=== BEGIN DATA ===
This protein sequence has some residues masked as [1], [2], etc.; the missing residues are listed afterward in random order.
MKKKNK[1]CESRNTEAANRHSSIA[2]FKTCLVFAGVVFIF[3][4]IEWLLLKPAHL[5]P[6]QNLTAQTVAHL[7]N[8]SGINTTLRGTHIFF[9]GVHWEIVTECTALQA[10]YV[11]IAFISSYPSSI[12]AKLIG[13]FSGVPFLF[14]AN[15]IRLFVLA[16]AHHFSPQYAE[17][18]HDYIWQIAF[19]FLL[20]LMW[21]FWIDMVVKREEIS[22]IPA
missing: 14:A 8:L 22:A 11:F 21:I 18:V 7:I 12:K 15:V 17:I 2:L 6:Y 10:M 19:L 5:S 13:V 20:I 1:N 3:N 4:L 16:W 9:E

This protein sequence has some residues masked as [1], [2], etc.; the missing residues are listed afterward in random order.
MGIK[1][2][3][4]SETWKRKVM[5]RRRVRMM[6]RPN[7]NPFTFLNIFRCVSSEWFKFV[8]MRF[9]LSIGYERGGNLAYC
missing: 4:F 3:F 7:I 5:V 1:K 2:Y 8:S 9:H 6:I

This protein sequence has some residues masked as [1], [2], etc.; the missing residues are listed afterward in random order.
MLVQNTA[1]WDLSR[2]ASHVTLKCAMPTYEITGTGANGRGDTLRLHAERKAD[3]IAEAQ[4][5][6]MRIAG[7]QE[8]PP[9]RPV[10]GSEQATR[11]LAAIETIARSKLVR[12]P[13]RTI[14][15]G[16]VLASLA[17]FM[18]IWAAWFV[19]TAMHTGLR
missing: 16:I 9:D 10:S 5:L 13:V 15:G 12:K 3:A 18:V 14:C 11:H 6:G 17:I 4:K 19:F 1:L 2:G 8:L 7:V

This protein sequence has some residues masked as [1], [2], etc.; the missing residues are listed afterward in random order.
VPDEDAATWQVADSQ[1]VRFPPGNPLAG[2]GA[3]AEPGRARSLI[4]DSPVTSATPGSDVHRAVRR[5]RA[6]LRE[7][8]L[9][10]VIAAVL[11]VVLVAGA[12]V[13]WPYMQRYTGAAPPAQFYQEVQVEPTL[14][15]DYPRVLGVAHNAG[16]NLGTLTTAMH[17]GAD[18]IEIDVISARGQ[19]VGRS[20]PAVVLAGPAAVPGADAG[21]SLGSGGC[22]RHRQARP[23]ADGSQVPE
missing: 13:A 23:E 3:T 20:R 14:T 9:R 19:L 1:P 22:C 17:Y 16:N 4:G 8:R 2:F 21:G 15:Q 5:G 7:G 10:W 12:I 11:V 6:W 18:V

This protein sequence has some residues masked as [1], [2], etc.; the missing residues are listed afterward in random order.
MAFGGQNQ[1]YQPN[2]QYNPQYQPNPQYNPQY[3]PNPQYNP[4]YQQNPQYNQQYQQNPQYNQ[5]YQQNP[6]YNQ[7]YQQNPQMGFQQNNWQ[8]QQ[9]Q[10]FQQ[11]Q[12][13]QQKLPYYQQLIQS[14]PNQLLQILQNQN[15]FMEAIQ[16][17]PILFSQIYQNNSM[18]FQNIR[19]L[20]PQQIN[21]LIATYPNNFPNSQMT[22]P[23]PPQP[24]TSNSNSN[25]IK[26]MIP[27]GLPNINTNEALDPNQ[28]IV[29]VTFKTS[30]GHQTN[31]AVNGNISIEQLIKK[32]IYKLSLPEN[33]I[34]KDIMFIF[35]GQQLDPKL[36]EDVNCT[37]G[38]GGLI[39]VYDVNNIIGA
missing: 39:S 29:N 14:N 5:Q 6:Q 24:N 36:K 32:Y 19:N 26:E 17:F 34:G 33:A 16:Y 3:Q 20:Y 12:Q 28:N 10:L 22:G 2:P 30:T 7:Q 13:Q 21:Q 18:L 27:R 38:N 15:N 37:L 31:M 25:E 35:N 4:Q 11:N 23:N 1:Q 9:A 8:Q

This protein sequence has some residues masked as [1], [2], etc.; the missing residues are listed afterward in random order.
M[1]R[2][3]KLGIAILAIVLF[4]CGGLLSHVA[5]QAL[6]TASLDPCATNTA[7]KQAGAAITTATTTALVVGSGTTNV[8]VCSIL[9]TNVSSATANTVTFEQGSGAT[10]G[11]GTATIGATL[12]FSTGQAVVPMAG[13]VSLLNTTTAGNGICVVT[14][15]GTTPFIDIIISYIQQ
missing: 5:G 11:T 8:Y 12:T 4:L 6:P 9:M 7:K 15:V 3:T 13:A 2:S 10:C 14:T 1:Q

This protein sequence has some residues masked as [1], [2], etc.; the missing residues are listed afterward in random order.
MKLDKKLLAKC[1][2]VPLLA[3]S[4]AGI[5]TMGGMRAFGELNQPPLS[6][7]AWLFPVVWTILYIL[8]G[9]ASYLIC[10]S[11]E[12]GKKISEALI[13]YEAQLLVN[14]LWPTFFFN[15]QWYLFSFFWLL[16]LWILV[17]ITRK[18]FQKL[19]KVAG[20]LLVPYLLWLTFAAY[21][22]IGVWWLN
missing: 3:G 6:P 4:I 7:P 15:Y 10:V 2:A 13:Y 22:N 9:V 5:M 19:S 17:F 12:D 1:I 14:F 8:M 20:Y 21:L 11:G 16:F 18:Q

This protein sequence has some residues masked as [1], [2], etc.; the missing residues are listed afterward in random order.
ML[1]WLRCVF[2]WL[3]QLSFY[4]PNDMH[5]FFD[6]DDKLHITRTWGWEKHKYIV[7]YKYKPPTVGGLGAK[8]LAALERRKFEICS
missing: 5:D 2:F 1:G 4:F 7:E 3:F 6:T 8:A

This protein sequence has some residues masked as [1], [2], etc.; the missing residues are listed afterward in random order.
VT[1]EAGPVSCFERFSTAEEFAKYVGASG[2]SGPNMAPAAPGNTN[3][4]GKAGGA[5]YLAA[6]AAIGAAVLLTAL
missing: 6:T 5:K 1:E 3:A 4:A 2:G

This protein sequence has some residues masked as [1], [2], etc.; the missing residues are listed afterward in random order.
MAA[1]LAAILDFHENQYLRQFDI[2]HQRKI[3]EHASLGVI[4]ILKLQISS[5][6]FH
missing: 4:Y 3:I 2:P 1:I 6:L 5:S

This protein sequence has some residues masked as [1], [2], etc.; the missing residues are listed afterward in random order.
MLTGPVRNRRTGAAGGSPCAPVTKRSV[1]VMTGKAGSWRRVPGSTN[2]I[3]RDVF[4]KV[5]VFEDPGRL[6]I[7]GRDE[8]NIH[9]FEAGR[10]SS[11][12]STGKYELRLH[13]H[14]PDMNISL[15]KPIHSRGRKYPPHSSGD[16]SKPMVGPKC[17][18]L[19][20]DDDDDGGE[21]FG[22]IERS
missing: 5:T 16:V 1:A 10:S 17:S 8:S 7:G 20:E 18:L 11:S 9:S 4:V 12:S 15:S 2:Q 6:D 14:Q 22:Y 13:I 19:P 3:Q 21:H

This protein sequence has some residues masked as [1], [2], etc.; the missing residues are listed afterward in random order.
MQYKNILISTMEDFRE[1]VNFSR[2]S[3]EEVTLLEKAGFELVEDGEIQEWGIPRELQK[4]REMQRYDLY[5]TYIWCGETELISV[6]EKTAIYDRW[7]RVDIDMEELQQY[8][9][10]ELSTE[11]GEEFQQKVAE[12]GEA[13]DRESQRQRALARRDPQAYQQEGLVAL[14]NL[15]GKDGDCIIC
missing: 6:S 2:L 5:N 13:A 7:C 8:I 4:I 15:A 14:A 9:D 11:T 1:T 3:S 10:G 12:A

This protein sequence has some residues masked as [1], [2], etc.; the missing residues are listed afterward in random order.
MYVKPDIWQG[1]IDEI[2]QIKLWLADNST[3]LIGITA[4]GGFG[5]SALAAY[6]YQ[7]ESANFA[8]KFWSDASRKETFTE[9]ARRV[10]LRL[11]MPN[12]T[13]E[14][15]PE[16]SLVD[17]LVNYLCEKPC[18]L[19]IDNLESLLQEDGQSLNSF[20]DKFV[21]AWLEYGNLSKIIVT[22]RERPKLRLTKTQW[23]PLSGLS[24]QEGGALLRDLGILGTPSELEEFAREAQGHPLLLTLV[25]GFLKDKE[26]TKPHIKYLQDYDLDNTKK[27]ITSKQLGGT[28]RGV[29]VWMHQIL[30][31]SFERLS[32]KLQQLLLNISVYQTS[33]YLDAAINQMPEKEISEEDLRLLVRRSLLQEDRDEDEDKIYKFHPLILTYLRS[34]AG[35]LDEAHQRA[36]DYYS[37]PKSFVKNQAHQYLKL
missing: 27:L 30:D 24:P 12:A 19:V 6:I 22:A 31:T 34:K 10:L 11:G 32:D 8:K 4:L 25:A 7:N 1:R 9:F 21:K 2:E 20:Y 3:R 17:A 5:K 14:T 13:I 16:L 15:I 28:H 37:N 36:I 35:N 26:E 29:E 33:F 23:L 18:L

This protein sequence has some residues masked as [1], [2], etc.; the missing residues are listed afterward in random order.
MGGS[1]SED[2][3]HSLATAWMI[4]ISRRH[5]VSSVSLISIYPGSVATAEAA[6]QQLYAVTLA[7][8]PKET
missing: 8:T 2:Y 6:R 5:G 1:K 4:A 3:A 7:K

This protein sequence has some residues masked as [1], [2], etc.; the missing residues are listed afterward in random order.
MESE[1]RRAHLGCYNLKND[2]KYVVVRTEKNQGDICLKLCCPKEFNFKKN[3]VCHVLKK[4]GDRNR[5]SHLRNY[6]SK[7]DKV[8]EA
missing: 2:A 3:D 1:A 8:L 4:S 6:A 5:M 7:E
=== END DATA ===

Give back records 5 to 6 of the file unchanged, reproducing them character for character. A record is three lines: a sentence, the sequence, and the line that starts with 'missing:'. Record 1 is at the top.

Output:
This protein sequence has some residues masked as [1], [2], etc.; the missing residues are listed afterward in random order.
MAFGGQNQ[1]YQPN[2]QYNPQYQPNPQYNPQY[3]PNPQYNP[4]YQQNPQYNQQYQQNPQYNQ[5]YQQNP[6]YNQ[7]YQQNPQMGFQQNNWQ[8]QQ[9]Q[10]FQQ[11]Q[12][13]QQKLPYYQQLIQS[14]PNQLLQILQNQN[15]FMEAIQ[16][17]PILFSQIYQNNSM[18]FQNIR[19]L[20]PQQIN[21]LIATYPNNFPNSQMT[22]P[23]PPQP[24]TSNSNSN[25]IK[26]MIP[27]GLPNINTNEALDPNQ[28]IV[29]VTFKTS[30]GHQTN[31]AVNGNISIEQLIKK[32]IYKLSLPEN[33]I[34]KDIMFIF[35]GQQLDPKL[36]EDVNCT[37]G[38]GGLI[39]VYDVNNIIGA
missing: 39:S 29:N 14:N 5:Q 6:Q 24:N 36:K 32:Y 19:N 26:E 17:F 34:G 33:A 16:Y 3:Q 20:Y 12:Q 28:N 10:L 22:G 2:P 30:T 7:Q 13:Q 21:Q 18:L 27:R 38:N 15:N 37:L 31:M 25:E 35:N 4:Q 11:N 23:N 1:Q 9:A 8:Q

This protein sequence has some residues masked as [1], [2], etc.; the missing residues are listed afterward in random order.
M[1]R[2][3]KLGIAILAIVLF[4]CGGLLSHVA[5]QAL[6]TASLDPCATNTA[7]KQAGAAITTATTTALVVGSGTTNV[8]VCSIL[9]TNVSSATANTVTFEQGSGAT[10]G[11]GTATIGATL[12]FSTGQAVVPMAG[13]VSLLNTTTAGNGICVVT[14][15]GTTPFIDIIISYIQQ
missing: 5:G 11:T 8:Y 12:T 4:L 6:P 9:M 7:K 15:V 3:T 13:A 2:S 10:C 14:T 1:Q